Read sample poems and listen to audio recordings (*) of Sean Haldane reading.

 Lake Monroe, Indiana


The grass is worn and beaten down

By snow just gone,

Each tree in the wood alone.


We sit, us two,

On a fallen log above a view

Of ice sheets fraying into water.


Gulls shriek

And crows cry out in desperation.

A pair of cardinals flit in a naked oak.

A blue jay picks at the ground,

A party of scuttling killdeers call their names,

A dove goes ‘tink tink’ like a muted bell.

A long ago hell

Comes to mind, a Spring without promise.

Now there is nothing to miss.

Is this perfection?

Expectation, the ice melting.

Is our long time of despair really over?


We make

Something like love before we fall asleep

And as we awake.


Will this hush

Of nothing happening before the Spring

Tempt these New World birds to sing?


Buds will burst and shoots like arrows leap.

Melting will push

Volumes of sap up through the waiting bush.


We shall make

Something like love again by the shimmering lake.

I sit in your chair and I look at my chair and despair

At the lack of a view of us both, as above in the air

A vee of geese honking veers down to the park and its lake

And I don’t know if ever I’ll love you without a mistake.

You know what I am but whatever I am is not clear.

All I know in your chair is I wish me in mine and you here.

Chair is flesh in your language ma Chère, I am able

To envision my body, to see me from you across the table.

But this is taboo to my mind.  I would usually think

It schizoid in a void to see me through your eyes, in a blink.

(What pain will he cause the next time he moves off and comes back?)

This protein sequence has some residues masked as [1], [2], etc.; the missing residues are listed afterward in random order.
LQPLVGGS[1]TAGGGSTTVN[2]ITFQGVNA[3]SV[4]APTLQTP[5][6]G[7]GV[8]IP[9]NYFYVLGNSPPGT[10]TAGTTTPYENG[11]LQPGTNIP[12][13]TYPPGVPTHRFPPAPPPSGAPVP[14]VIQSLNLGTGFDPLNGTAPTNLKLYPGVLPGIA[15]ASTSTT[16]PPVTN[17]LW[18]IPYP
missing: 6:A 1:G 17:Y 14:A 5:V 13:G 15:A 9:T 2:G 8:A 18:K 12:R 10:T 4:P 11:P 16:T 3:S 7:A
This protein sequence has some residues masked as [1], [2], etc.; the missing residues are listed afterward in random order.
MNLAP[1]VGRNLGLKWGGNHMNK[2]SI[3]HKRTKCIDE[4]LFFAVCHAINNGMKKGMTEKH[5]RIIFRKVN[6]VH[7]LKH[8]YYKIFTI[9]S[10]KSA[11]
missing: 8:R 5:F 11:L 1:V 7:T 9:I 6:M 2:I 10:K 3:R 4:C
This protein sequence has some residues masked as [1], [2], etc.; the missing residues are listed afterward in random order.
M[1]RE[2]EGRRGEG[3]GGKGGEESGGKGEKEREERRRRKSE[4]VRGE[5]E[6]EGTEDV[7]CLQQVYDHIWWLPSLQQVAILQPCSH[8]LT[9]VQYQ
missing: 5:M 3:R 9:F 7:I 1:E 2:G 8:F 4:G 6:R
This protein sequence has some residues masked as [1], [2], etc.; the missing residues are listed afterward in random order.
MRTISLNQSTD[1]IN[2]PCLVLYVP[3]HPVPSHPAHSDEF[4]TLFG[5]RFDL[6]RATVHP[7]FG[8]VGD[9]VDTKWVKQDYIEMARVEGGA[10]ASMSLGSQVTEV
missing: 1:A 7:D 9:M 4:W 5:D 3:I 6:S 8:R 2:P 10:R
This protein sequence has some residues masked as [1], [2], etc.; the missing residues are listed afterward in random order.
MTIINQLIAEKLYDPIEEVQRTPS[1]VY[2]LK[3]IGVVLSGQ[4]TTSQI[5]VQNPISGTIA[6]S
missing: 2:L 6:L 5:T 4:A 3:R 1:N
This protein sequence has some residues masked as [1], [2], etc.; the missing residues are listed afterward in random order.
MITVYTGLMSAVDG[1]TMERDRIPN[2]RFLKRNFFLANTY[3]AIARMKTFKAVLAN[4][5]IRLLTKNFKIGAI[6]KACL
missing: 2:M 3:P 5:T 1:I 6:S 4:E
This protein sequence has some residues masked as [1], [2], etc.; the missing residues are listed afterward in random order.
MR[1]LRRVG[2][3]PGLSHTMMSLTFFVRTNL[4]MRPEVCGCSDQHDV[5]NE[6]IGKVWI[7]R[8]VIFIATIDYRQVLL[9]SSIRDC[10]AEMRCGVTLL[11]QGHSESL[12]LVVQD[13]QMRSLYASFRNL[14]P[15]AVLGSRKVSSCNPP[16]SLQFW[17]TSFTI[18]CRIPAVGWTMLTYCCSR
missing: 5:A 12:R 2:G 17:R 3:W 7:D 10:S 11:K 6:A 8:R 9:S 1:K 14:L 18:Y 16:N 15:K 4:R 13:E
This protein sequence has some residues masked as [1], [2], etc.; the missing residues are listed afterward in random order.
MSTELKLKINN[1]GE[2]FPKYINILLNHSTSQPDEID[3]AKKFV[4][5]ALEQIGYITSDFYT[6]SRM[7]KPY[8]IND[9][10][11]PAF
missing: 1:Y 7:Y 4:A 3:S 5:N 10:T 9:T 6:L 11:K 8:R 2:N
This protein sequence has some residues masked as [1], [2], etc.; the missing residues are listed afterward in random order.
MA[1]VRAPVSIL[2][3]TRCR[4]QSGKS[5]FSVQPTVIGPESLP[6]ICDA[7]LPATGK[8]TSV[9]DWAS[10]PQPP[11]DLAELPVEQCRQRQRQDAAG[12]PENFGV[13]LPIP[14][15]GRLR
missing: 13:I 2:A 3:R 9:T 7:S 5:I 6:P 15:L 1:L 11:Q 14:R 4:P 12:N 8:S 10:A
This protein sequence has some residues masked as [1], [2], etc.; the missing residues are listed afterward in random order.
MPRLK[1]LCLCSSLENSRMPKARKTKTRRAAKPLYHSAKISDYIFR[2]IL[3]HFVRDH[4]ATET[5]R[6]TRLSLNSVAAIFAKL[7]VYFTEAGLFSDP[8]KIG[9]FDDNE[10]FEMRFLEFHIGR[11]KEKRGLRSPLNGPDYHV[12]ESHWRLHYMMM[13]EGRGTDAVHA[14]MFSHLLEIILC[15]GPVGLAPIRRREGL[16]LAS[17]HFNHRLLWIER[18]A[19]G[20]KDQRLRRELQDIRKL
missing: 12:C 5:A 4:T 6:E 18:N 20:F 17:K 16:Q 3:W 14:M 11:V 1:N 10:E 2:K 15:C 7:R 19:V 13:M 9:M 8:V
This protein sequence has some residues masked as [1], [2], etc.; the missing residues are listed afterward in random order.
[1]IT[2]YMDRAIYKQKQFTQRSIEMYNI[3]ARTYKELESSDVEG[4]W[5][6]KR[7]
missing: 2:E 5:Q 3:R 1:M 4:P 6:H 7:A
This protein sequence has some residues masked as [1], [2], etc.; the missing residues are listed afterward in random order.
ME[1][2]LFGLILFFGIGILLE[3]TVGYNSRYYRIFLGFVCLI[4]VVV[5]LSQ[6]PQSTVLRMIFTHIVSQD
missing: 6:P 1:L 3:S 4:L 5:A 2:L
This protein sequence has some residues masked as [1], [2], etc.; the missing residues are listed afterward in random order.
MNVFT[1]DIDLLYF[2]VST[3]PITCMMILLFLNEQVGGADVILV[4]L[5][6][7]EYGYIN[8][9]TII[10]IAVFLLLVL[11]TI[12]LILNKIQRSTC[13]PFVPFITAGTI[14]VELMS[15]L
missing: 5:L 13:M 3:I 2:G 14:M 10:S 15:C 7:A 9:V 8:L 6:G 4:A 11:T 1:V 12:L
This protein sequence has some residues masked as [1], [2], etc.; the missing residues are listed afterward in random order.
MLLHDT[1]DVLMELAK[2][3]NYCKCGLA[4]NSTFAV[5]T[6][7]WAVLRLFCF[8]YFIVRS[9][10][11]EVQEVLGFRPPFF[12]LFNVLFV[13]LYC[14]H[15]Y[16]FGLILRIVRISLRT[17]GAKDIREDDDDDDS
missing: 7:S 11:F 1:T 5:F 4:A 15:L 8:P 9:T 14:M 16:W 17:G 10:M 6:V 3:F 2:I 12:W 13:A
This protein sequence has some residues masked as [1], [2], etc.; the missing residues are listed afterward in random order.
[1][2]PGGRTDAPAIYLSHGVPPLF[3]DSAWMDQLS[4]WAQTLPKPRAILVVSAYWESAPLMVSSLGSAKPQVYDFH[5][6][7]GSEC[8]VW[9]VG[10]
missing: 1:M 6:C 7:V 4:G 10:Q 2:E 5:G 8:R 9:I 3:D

When I look at my chair opposite its pressed back is a rack

Where my body is stretched – seen from you – or (another view)

I am back in my own self there in that chair and see you

Bleeding slowly for me – as I bleed for you now: face to face,

I don’t know which way the directions of time or of space.

As I look at you in my mind are you looking at me?

In a warp of the universe not here or there we

Are two knobs – a tube in between – a dumb-bell

Tumbling over and over it seems between heaven and hell.

Your email: I love you very much. But here in your chair

With nobody there in my chair my existence is bare

As if I’m alone in a pew in a dusty old church,

Ready to pray you won’t stay far off and leave me in the lurch.

Where is our azimuth? When can we stop

The tumbling? – and still stay connected and drop

As one down to earth and just be you and me

Each in our chair sitting here with the locust tree

And the usual Constable clouds to look at, and we

Both North both South, each an alternating pole

Of a vast rolling world we don’t need to control.

Where on earth is Hand Trough Creek?

Where are Cuckold’s Haven,

Clap’s Gate Lane and Gallions Reach?

Names on a map of Dockland,

To you, a rogue, they promise heaven.

Outside St Paul’s, gaze

At this puddle in the lap

Of a black marble woman

Reclining. The water glistens.

Let John Donne speak:

Not a minute left to do it

(Repent, he means, not love –

The Dean is not a poet).

Not a minute’s sand.

(An hour glass on his pulpit).

His shrouded death-mask listens.

The hour glass

Is just a frozen shape

In a quantum landscape:

Time doesn’t pass.
The sermon doesn’t teach,

But endures like the walls

Of old St Paul’s

And blitzed houses ablaze.

All that moves is mind.

Here, rogue, stand

By the black woman,

Share her daze,

Frozen in the East wind

From Cannon Street.

Out at Cuckold’s Haven

Wives spread their legs

To take on the dregs

Of Gallions Reach

And pass on the clap.

Spend all the coins

From a pocket without holes,

Lie in their loins

And on their breasts blubber

In convulsive emotion:

In the life of dove-tailing souls,

A quiver if not of matter

Of, yes, love.

That can prove

White and black, rogues and whores move.

When you cracked open the Mumm’s champagne

To celebrate our first whole night –

In the new sheets you had bought, striped blue and white –

You didn’t know how much pain

Would follow from being together.

But our love has not turned vinegar,

Though it’s no longer bubbly – a blood red wine

Pressed from the last grapes of two ageing vines

Whose limbs would have to be snapped

To get them apart.

We have grown around each other, and here

Are the same sheets, the stripes faded and worn,

And a bottle of something more modest than Mumm’s.

The champagne spurts

And though we forget nothing, nothing hurts.